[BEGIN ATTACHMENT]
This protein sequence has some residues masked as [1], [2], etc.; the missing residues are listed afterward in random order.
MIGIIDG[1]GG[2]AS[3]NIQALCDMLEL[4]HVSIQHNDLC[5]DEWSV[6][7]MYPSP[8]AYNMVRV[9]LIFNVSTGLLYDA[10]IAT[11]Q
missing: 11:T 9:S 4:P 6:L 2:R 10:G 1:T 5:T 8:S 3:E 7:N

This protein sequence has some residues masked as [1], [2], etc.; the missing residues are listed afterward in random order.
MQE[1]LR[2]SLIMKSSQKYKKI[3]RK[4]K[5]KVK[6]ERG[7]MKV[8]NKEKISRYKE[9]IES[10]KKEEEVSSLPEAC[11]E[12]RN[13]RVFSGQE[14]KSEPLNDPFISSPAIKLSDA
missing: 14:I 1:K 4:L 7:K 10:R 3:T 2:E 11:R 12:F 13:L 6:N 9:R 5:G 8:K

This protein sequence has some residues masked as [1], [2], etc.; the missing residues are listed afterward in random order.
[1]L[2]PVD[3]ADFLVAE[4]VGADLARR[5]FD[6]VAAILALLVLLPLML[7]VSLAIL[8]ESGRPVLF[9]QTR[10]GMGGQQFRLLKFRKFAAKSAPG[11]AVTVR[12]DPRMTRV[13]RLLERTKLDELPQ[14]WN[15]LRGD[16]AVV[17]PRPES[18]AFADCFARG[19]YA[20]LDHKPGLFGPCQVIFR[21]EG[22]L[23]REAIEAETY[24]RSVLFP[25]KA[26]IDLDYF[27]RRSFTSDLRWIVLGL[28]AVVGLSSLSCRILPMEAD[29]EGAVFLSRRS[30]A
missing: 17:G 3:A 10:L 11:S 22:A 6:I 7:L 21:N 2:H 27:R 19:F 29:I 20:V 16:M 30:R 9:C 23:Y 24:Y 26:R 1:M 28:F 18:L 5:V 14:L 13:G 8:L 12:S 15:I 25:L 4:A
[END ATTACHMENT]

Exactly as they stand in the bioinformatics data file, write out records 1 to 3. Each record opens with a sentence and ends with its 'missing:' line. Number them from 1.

This protein sequence has some residues masked as [1], [2], etc.; the missing residues are listed afterward in random order.
MIGIIDG[1]GG[2]AS[3]NIQALCDMLEL[4]HVSIQHNDLC[5]DEWSV[6][7]MYPSP[8]AYNMVRV[9]LIFNVSTGLLYDA[10]IAT[11]Q
missing: 11:T 9:S 4:P 6:L 2:R 10:G 1:T 5:T 8:S 3:E 7:N

This protein sequence has some residues masked as [1], [2], etc.; the missing residues are listed afterward in random order.
MQE[1]LR[2]SLIMKSSQKYKKI[3]RK[4]K[5]KVK[6]ERG[7]MKV[8]NKEKISRYKE[9]IES[10]KKEEEVSSLPEAC[11]E[12]RN[13]RVFSGQE[14]KSEPLNDPFISSPAIKLSDA
missing: 14:I 1:K 4:L 7:K 10:R 3:T 2:E 11:R 12:F 13:L 6:N 9:R 5:G 8:K

This protein sequence has some residues masked as [1], [2], etc.; the missing residues are listed afterward in random order.
[1]L[2]PVD[3]ADFLVAE[4]VGADLARR[5]FD[6]VAAILALLVLLPLML[7]VSLAIL[8]ESGRPVLF[9]QTR[10]GMGGQQFRLLKFRKFAAKSAPG[11]AVTVR[12]DPRMTRV[13]RLLERTKLDELPQ[14]WN[15]LRGD[16]AVV[17]PRPES[18]AFADCFARG[19]YA[20]LDHKPGLFGPCQVIFR[21]EG[22]L[23]REAIEAETY[24]RSVLFP[25]KA[26]IDLDYF[27]RRSFTSDLRWIVLGL[28]AVVGLSSLSCRILPMEAD[29]EGAVFLSRRS[30]A
missing: 17:G 3:A 10:L 11:S 22:A 6:I 7:L 21:N 2:H 27:R 19:F 29:I 20:V 16:M 30:R 9:C 23:Y 24:Y 26:R 1:M 28:F 18:L 5:V 14:L 13:G 8:L 12:S 15:I 25:L 4:A